Furthering these issues, the mechanics themselves are often temporamental. For instance Phantom Poncho’s whip attack is generally easy to hit, but on occasion won’t hit when it seemingly should have. Some of the attacks have relatively over the top animations that blatently don’t represent their underlying hit-boxes, and this combined with an occasional lack of visual clarity afforded by the top-down perspective makes Secret Ponchos simply sub-par as a competitive platform. To add to these problems, on more than one occasion I encountered network related issues causing players to become permanently invisible, or seemingly stuck on zero health.

With merely four maps and five characters these issues aren’t even partially mediated by the games content either. Secret Ponchos Poncho’s has no saving grace, there’s no singleplayer or co-operative offering to resign yourself to if you come away disappointed from the competative multiplayer, something that’s quite likely if not for dislike of the games mechanics but on the basis of sheer lack of content and subsequent replayability. Making matters worse are a plethora of technical issues currently plaguing the Playstation 4 version of the game. While it’s not clear if by design or technical failure, every time you finish a match the game decides you need to find a new group of players to compete with. Not an issue, if it weren’t for the fact that it often takes nearly five minutes to find a game. Similarly the interface structure is convoluted, and counter intuitive, map voting takes place before you’ve found a match, and character instruction sets can only be viewed in a match itself, where of course other people can shoot you.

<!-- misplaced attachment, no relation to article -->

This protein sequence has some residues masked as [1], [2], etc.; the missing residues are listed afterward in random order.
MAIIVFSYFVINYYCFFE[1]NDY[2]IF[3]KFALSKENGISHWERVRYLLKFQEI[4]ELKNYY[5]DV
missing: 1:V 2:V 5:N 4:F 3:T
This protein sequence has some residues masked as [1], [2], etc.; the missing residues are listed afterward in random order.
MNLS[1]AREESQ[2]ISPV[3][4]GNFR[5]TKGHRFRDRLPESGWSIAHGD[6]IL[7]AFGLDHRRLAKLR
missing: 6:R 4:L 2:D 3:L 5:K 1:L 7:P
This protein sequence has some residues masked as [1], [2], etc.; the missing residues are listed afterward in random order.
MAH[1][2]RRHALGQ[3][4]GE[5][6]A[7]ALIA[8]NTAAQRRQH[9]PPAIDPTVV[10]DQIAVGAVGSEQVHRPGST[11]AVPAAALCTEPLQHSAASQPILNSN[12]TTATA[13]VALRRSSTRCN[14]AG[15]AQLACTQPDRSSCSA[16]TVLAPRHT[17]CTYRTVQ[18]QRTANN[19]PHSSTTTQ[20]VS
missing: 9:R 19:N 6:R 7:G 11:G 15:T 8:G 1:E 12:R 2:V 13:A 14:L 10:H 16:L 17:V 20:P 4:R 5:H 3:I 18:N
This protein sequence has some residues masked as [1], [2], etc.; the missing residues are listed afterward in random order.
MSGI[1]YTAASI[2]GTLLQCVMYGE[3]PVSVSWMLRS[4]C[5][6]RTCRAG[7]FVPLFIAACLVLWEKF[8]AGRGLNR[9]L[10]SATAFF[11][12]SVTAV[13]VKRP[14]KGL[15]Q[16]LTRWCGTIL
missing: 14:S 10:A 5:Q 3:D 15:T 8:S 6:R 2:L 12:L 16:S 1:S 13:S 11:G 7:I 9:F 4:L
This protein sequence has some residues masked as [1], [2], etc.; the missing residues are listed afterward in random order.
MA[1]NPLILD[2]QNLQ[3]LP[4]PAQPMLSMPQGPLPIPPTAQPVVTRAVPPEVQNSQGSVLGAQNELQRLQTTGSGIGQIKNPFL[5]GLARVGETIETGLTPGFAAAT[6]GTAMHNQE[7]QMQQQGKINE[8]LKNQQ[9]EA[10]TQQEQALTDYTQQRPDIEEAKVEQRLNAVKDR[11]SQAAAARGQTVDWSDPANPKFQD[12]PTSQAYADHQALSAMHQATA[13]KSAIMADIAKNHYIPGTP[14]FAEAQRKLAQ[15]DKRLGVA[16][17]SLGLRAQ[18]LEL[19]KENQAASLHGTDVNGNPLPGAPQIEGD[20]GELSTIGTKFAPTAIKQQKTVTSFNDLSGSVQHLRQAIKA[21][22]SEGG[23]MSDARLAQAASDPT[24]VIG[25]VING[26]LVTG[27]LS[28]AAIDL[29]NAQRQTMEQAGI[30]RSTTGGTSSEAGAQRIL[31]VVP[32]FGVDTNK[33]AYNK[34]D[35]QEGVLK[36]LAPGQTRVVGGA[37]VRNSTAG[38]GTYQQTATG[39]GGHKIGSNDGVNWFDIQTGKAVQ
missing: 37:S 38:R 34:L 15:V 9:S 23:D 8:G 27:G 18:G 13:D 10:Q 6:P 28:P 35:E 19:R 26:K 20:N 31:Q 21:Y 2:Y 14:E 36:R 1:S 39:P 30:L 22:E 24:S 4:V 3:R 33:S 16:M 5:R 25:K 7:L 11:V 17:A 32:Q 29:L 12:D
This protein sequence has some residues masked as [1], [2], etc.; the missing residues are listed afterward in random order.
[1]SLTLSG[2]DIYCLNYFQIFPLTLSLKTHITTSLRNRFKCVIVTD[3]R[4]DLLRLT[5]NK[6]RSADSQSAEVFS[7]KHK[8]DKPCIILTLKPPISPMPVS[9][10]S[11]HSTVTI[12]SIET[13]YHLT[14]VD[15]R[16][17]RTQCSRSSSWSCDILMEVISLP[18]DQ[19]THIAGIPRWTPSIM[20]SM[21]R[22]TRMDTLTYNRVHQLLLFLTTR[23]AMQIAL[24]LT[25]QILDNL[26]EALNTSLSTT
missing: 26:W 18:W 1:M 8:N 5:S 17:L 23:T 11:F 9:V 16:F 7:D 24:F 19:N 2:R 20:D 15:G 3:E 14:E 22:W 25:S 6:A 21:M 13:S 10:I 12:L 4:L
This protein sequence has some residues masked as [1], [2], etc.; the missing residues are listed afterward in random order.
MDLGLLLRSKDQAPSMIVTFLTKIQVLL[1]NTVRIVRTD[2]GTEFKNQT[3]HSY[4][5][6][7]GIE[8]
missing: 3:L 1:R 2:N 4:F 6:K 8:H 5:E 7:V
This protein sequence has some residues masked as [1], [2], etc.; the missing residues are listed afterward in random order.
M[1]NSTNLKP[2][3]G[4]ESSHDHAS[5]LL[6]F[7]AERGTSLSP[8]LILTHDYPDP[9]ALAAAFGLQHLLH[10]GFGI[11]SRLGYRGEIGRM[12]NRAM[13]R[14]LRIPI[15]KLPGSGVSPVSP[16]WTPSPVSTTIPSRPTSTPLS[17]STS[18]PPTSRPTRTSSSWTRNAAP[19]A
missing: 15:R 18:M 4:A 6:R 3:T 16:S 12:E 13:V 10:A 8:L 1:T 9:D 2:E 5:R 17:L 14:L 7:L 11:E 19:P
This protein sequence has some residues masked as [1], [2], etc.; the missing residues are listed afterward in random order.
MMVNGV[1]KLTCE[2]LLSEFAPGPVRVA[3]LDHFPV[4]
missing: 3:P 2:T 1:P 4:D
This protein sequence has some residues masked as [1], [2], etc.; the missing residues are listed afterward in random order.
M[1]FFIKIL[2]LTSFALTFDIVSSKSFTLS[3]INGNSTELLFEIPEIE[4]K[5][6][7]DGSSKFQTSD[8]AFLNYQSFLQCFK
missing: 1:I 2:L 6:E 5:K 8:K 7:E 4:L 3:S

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Good

  • Carefully crafted cartoon-western artstyle
  • Western soundtrack sets the tone

 

Bad

  • Unbalanced gameplay between classes
  • Overly simplistic mechanics
  • Technical issues undermine the validity of competitive play
  • Lack of modes and maps

Ultimately Secret Ponchos is game without the carefully considered underpinnings to live up to its aesthetic merit. Despite being produced by an independent studio, on a relatively small budget, the game presents itself with remarkable visual flair. Unfortunately however, Secret Ponchos¬†doesn’t put its inspirations to good use, and the amalgamation of twin-stick shooter, brawler and MMO-esque gameplay simply doesn’t come together to produce a consistently compelling, competitive experience.

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Author: Jozef Kulik